Long Covid: Women more likely to have smell, taste problems

Besides women, patients with greater initial severity of smell loss and those with nasal congestion were also less likely to recover their sense of smell.
Representative image
Representative image

SINGAPORE: Women are less likely to recover their sense of smell and taste after a Covid infection than men, according to a study of long Covid.

Researchers from the National University of Singapore (NUS) spoke to a patient who said she has yet to recover her sense of smell, even though it has been over 27 months since initial infection. "It was sudden, like turning an electric switch off," described another patient about her abrupt loss of smell and taste, after contracting Covid.

"I was eating some lunch on day three after contracting Covid and one moment I could still smell and taste the flavours of my soup, and the next momemt everything vanished."

Besides women, patients with greater initial severity of smell loss and those with nasal congestion were also less likely to recover their sense of smell.

The research, published by The BMJ, showed that smell and taste loss are common complaints among patients with Covid, with an estimated 50 per cent of patients reporting these symptoms.

This is thought to occur due to conductive barriers and nerve damage from the extensive inflammation in Covid infection, explained the researchers.

While most patients are expected to recover their sense of smell or taste within the first three months, "a major group of patients might develop long lasting dysfunction that requires timely identification, personalised treatment, and long term follow-up", the report read.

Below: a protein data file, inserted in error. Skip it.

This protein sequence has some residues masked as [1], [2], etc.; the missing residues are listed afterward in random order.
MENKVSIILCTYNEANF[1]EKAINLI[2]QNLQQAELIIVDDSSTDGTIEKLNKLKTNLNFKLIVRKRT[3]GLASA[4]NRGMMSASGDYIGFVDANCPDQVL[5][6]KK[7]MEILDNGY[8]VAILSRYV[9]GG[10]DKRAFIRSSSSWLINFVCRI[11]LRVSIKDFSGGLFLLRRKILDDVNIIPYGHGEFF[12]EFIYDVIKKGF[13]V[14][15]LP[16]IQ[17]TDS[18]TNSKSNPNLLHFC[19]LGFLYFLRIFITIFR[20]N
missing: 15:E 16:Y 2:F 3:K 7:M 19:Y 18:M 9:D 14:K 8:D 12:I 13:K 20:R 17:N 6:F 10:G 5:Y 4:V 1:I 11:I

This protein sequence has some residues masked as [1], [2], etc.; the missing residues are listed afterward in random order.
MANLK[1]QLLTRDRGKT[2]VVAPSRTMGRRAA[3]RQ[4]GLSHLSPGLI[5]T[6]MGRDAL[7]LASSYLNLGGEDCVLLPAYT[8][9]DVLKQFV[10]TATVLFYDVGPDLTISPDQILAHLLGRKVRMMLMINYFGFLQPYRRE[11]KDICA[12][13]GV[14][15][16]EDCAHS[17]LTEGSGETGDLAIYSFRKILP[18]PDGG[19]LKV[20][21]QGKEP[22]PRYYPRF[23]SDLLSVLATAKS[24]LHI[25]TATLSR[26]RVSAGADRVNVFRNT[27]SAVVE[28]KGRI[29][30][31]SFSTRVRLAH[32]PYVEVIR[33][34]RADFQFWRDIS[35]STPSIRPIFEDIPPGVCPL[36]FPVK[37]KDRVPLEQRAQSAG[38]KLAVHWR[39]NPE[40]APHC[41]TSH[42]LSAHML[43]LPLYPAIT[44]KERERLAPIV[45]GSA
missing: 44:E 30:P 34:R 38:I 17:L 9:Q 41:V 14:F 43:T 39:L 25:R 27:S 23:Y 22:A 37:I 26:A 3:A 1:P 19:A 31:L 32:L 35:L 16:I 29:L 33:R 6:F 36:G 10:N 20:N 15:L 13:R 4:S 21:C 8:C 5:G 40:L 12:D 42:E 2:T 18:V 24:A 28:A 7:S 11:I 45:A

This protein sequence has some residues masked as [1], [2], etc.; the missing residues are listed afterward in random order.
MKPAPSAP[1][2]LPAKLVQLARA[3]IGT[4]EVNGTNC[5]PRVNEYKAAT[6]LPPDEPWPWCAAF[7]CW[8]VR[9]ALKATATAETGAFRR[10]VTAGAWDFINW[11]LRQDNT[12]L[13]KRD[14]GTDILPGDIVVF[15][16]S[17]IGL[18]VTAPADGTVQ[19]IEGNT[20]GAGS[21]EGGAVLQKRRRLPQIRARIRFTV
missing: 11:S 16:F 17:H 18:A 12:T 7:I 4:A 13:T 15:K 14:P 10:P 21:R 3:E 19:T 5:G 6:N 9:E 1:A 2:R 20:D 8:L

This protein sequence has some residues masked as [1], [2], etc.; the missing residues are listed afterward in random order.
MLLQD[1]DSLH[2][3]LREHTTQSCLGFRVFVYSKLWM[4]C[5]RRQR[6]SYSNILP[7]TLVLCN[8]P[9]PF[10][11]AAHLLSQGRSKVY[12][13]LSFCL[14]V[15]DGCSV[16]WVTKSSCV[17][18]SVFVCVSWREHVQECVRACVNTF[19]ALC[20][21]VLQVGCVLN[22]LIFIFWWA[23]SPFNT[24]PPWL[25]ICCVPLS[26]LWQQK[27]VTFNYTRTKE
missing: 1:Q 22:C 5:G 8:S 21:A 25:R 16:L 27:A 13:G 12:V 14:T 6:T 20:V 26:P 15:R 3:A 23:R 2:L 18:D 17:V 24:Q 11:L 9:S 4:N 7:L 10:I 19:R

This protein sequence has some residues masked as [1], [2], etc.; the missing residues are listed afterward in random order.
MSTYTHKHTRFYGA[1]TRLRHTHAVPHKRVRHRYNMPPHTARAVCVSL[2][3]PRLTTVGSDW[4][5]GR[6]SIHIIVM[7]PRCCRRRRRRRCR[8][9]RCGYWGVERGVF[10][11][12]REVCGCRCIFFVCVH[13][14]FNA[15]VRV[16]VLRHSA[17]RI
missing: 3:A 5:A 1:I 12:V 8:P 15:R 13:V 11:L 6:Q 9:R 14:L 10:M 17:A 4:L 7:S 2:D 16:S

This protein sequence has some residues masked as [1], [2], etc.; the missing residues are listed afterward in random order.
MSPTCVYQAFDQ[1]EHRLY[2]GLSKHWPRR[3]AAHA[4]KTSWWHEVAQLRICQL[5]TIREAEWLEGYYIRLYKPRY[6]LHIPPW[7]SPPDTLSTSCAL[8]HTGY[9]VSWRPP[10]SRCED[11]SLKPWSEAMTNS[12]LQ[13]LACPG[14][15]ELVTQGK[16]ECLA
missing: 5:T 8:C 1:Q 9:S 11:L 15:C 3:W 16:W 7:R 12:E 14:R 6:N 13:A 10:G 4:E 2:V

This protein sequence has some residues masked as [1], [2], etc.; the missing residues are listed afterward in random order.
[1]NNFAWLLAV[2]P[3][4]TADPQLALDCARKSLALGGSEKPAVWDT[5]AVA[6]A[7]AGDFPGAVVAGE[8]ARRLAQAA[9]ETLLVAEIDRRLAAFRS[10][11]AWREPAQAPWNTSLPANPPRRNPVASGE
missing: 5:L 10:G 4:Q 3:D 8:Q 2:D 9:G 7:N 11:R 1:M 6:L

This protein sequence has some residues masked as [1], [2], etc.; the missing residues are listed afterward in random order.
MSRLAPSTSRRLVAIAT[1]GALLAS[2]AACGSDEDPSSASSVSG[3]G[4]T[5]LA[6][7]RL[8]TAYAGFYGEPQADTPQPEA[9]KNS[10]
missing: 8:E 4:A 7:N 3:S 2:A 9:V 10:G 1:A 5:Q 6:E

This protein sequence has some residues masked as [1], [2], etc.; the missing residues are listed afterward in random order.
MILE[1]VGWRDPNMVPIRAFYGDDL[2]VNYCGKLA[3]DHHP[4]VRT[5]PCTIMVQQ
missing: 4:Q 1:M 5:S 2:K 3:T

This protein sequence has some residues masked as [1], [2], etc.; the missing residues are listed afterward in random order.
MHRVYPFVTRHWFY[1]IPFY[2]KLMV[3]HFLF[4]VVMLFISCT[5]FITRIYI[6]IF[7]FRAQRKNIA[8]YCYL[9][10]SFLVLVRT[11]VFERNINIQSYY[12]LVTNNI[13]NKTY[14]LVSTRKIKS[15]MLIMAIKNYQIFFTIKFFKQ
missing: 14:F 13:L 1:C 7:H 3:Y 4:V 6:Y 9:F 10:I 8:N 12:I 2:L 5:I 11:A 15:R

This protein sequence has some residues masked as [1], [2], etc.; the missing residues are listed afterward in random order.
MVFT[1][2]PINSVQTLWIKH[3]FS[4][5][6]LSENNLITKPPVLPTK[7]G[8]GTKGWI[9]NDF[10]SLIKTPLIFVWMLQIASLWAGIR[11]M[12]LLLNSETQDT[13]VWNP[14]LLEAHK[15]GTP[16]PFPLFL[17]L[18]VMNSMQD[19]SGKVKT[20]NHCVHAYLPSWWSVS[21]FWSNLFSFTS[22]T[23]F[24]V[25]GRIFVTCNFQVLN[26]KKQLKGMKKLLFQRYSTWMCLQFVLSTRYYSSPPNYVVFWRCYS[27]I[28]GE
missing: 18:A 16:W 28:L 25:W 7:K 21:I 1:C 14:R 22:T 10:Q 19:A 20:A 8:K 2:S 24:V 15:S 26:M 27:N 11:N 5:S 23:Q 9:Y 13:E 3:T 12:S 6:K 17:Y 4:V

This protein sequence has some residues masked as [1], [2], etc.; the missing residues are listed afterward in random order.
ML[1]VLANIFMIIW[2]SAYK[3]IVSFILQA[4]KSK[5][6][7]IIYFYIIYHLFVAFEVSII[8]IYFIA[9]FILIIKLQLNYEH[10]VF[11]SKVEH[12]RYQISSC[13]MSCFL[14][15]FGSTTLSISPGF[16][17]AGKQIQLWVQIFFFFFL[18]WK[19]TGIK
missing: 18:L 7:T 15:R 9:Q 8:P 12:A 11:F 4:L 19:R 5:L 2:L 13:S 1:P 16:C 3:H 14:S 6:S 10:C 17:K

"Our findings are likely to be of substantial relevance to general doctors and otolaryngologists in the counselling of patients with smell and taste disorders post-Covid-19," it added.

For the study, an international research team trawled databases for studies of adults with Covid related changes to smell or taste and studies that described factors associated with these changes and time needed for recovery.

In all, 18 observational studies involving 3,699 patients met their criteria. Four of the studies were conducted in the community setting and 14 in the hospital setting.

They found that smell loss may persist among 5.6 per cent of the patients, while 4.4 per cent may not recover their sense of taste. At least 30 days after initial infection, only 74 per cent of patients reported smell recovery and 79 per cent of patients reported taste recovery.

Recovery rates increased with each passing month, reaching a peak of 96 per cent for smell and 98 per cent for taste after six months.

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